<p>Illegal logging in the Russian Far East is of particular concern because the forests are home to the last 450 wild Siberian tigers. The Lumber Liquidators case was investigated jointly by the U.S. Fish & Wildlife Service and Homeland Security Investigations and prosecuted by the Department of Justice under the name “Operation Oakenshield.”</p>

High Hopes for Global Wildlife Treaty to Defeat African Tree Poaching

As representatives from over 180 countries meet in Geneva for the 18th Conference of the Parties (CoP18) of the Convention on International Trade in Endangered Species of Wild Fauna and Flora (CITES), EIA releases a new report documenting the highly destructive trade in “mukula” wood from Central and Southern Africa. Asian timber trafficking networks have been plundering the forests for years to export this valuable timber, despite several bans that have been issued during that time in both Zambia and the Democratic Republic of Congo (DRC). Scheduled Extinction: Our Last Chance to Protect the Threatened African Mukula Trees warns that without international regulation to control the trade, the mukula tree will be driven to extinction.

EIA’s Forest Campaign Deputy Director, Susanne Breitkopf said: “CITES Parties need to seize this opportunity to help African countries protect the mukula tree from ongoing illegal plunder and to ensure its survival for future generations. According to our investigation, if nothing is done now, it will be too late in three years at CoP19.”

To that end, Malawi is proposing to list mukula (Pterocarpus tinctorius) on Appendix II of the Convention, which would allow for legal harvest and trade of the timber in sustainable volumes. In the submitted proposal, experts warn that since valuable rosewood in Southeast Asia has been largely exhausted, and a number of timber species have been included in Appendix II of CITES for international control of the trade, “mukula will be the next domino to fall.”

The DRC and Zambia – two main producers of mukula – have issued on-and-off bans to stop illegal logging of the tree and prevent its commercial extinction. However, well-connected traffickers have ensured continued access to the region’s fast-disappearing forests through bribery and schemes. Some of these traffickers told EIA undercover investigators that despite the bans and restrictions, mukula harvest and trade has “never stopped.” Several pointed out that mukula has already become rare, and will likely go extinct in three to five years at most.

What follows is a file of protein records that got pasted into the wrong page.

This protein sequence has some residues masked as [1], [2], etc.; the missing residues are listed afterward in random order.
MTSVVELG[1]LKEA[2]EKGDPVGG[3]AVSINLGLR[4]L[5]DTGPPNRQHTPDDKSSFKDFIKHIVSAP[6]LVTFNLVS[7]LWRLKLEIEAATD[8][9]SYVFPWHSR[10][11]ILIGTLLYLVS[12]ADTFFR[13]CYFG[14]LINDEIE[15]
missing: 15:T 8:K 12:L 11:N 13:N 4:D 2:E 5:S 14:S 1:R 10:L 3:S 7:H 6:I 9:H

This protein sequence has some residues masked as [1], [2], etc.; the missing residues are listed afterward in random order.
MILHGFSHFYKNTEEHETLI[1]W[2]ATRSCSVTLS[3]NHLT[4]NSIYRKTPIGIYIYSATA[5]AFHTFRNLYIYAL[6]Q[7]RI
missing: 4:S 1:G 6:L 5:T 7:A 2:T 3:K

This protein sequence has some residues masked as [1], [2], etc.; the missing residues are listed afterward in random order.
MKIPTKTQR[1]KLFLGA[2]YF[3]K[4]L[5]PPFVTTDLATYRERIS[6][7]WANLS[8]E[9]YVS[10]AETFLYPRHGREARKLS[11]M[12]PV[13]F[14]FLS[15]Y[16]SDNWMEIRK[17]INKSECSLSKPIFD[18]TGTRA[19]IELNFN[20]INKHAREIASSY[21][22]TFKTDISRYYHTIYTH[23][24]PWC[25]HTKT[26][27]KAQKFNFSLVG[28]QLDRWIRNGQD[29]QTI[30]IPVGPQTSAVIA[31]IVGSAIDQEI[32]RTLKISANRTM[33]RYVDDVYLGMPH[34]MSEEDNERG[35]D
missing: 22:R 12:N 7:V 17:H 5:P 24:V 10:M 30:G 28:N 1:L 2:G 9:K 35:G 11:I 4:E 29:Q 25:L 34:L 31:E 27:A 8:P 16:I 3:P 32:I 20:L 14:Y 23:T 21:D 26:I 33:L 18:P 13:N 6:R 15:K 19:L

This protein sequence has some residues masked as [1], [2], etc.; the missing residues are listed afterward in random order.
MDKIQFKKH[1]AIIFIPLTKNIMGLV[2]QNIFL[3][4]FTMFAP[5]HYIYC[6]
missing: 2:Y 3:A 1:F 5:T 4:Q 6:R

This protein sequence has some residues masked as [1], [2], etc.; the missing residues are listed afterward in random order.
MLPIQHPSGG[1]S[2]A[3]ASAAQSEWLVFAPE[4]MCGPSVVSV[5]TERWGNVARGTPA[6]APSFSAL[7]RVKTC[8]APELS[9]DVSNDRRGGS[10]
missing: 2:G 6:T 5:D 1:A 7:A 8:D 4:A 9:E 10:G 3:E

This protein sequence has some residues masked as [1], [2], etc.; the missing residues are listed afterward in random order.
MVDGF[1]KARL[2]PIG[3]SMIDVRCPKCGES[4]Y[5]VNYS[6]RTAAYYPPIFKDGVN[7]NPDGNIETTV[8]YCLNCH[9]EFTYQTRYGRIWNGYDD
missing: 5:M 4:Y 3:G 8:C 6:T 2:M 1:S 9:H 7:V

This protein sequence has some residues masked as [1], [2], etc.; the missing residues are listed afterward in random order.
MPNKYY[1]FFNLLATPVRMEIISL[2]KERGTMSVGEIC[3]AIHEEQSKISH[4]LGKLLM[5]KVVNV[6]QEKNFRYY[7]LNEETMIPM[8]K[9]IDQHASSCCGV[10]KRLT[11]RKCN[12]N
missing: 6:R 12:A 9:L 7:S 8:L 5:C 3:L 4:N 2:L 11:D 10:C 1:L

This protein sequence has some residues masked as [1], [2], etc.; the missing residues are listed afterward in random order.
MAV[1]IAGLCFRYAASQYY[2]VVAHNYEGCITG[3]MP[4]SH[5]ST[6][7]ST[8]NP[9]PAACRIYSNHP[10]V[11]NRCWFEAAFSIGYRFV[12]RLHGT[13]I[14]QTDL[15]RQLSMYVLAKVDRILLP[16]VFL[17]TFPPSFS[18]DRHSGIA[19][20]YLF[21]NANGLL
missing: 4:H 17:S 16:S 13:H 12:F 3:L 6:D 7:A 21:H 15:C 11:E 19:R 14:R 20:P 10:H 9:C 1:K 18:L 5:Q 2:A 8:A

In Zambia, EIA investigators found that the State-owned company Zambia Forestry and Forest Industries Corporation Limited (ZAFFICO) has been used for at least two years as a cover for well-connected Zambian and Chinese businessmen to export thousands of freshly cut mukula logs, despite the ban in place. In DRC, the dormant trafficking networks that caused the well-known mukula crisis of 2017 have reemerged recently, after Zambia and DRC reached an agreement to reopen the transit of Congolese timber through Zambia.

Civil society organizations, regional community and religious leaders as well as parliamentarians have been denouncing the harmful impacts of the illegal mukula trade for years, as rural communities see their natural resources disappear without benefitting from it in any way.

EIA’s Breitkopf said, “Experience with other timber species, such as African kosso, has shown that – if enforced – CITES and actions taken by consumer countries can be a powerful tool against organized forest crime. Including mukula in CITES Appendix II will be a critical step in halting this timber trafficking and preventing the species from going extinct.”